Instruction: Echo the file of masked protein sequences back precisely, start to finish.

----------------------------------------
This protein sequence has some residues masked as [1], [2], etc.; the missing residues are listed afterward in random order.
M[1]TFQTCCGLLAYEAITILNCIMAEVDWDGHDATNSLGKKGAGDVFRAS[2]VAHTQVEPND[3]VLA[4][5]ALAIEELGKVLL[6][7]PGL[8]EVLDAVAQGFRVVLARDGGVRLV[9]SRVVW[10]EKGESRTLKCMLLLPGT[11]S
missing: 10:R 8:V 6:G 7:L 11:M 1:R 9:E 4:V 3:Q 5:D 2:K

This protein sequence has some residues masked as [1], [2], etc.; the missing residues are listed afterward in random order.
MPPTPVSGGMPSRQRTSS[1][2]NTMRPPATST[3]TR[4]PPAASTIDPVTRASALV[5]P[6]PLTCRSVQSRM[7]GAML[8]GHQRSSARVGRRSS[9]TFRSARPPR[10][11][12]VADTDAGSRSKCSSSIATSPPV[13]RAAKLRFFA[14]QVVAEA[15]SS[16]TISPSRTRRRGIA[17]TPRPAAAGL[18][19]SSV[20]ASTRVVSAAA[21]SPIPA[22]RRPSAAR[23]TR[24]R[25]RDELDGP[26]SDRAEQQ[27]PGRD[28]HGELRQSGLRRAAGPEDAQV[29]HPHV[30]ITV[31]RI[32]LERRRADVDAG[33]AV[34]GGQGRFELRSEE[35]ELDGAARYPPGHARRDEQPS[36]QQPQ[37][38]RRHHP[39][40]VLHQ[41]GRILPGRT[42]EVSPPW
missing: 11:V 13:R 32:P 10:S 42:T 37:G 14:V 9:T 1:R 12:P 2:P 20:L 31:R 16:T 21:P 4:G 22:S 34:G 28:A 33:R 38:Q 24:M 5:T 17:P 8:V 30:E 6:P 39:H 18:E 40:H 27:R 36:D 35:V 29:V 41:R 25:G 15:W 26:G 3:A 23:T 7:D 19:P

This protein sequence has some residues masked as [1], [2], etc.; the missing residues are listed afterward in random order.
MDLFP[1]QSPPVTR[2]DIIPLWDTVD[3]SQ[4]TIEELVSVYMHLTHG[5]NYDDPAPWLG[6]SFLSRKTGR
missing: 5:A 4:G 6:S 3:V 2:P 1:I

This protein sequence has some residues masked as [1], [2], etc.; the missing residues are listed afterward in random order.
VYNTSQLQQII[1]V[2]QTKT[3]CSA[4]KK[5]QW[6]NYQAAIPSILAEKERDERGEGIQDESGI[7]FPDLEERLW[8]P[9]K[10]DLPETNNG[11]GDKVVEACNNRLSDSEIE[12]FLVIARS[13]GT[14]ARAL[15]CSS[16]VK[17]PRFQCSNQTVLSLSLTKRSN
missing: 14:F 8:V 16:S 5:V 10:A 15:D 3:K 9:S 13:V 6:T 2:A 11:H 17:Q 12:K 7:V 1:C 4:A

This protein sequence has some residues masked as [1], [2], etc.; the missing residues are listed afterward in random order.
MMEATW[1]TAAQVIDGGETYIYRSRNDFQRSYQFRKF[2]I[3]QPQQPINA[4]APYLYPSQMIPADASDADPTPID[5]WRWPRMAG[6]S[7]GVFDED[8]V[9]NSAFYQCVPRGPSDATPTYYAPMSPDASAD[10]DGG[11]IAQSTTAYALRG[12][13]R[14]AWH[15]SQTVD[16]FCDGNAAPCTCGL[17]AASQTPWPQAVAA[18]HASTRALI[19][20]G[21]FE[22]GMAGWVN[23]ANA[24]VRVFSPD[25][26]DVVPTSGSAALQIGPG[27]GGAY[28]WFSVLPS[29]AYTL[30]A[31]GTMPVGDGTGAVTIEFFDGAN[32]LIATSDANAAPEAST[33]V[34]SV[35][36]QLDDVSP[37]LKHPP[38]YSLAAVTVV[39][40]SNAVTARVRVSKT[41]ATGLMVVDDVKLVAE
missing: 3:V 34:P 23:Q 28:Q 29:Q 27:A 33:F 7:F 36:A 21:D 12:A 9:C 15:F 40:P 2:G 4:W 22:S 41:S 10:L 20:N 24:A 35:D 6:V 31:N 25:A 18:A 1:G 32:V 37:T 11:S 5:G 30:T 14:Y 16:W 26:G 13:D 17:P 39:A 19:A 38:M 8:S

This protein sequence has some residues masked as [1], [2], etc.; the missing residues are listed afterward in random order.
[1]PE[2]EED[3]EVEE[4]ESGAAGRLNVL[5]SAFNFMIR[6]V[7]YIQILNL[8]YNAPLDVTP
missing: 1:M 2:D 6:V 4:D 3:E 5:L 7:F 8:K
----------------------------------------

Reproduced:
This protein sequence has some residues masked as [1], [2], etc.; the missing residues are listed afterward in random order.
M[1]TFQTCCGLLAYEAITILNCIMAEVDWDGHDATNSLGKKGAGDVFRAS[2]VAHTQVEPND[3]VLA[4][5]ALAIEELGKVLL[6][7]PGL[8]EVLDAVAQGFRVVLARDGGVRLV[9]SRVVW[10]EKGESRTLKCMLLLPGT[11]S
missing: 10:R 8:V 6:G 7:L 11:M 1:R 9:E 4:V 3:Q 5:D 2:K

This protein sequence has some residues masked as [1], [2], etc.; the missing residues are listed afterward in random order.
MPPTPVSGGMPSRQRTSS[1][2]NTMRPPATST[3]TR[4]PPAASTIDPVTRASALV[5]P[6]PLTCRSVQSRM[7]GAML[8]GHQRSSARVGRRSS[9]TFRSARPPR[10][11][12]VADTDAGSRSKCSSSIATSPPV[13]RAAKLRFFA[14]QVVAEA[15]SS[16]TISPSRTRRRGIA[17]TPRPAAAGL[18][19]SSV[20]ASTRVVSAAA[21]SPIPA[22]RRPSAAR[23]TR[24]R[25]RDELDGP[26]SDRAEQQ[27]PGRD[28]HGELRQSGLRRAAGPEDAQV[29]HPHV[30]ITV[31]RI[32]LERRRADVDAG[33]AV[34]GGQGRFELRSEE[35]ELDGAARYPPGHARRDEQPS[36]QQPQ[37][38]RRHHP[39][40]VLHQ[41]GRILPGRT[42]EVSPPW
missing: 11:V 13:R 32:P 10:S 42:T 37:G 14:V 9:T 1:R 12:P 2:P 20:L 31:R 16:T 21:P 4:G 22:S 34:G 28:A 33:R 38:Q 24:M 5:T 17:P 8:V 30:E 6:P 39:H 18:E 40:H 27:R 36:D 35:V 29:V 41:R 25:G 15:W 26:G 3:A 23:T 7:D 19:P

This protein sequence has some residues masked as [1], [2], etc.; the missing residues are listed afterward in random order.
MDLFP[1]QSPPVTR[2]DIIPLWDTVD[3]SQ[4]TIEELVSVYMHLTHG[5]NYDDPAPWLG[6]SFLSRKTGR
missing: 5:A 4:G 6:S 3:V 2:P 1:I

This protein sequence has some residues masked as [1], [2], etc.; the missing residues are listed afterward in random order.
VYNTSQLQQII[1]V[2]QTKT[3]CSA[4]KK[5]QW[6]NYQAAIPSILAEKERDERGEGIQDESGI[7]FPDLEERLW[8]P[9]K[10]DLPETNNG[11]GDKVVEACNNRLSDSEIE[12]FLVIARS[13]GT[14]ARAL[15]CSS[16]VK[17]PRFQCSNQTVLSLSLTKRSN
missing: 14:F 8:V 16:S 5:V 10:A 15:D 3:K 9:S 13:V 6:T 2:A 11:H 17:Q 12:K 7:V 1:C 4:A

This protein sequence has some residues masked as [1], [2], etc.; the missing residues are listed afterward in random order.
MMEATW[1]TAAQVIDGGETYIYRSRNDFQRSYQFRKF[2]I[3]QPQQPINA[4]APYLYPSQMIPADASDADPTPID[5]WRWPRMAG[6]S[7]GVFDED[8]V[9]NSAFYQCVPRGPSDATPTYYAPMSPDASAD[10]DGG[11]IAQSTTAYALRG[12][13]R[14]AWH[15]SQTVD[16]FCDGNAAPCTCGL[17]AASQTPWPQAVAA[18]HASTRALI[19][20]G[21]FE[22]GMAGWVN[23]ANA[24]VRVFSPD[25][26]DVVPTSGSAALQIGPG[27]GGAY[28]WFSVLPS[29]AYTL[30]A[31]GTMPVGDGTGAVTIEFFDGAN[32]LIATSDANAAPEAST[33]V[34]SV[35][36]QLDDVSP[37]LKHPP[38]YSLAAVTVV[39][40]SNAVTARVRVSKT[41]ATGLMVVDDVKLVAE
missing: 3:V 34:P 23:Q 28:Q 29:Q 27:A 33:F 7:F 36:A 21:D 12:A 9:C 15:F 40:P 2:G 4:W 22:S 41:S 10:L 20:N 24:A 35:D 6:V 31:N 25:A 18:A 1:G 32:V 37:T 11:S 5:G 30:T 14:Y 16:W 26:G 13:D 17:P 39:A 19:A 38:M 8:S

This protein sequence has some residues masked as [1], [2], etc.; the missing residues are listed afterward in random order.
[1]PE[2]EED[3]EVEE[4]ESGAAGRLNVL[5]SAFNFMIR[6]V[7]YIQILNL[8]YNAPLDVTP
missing: 1:M 2:D 6:V 4:D 3:E 5:L 7:F 8:K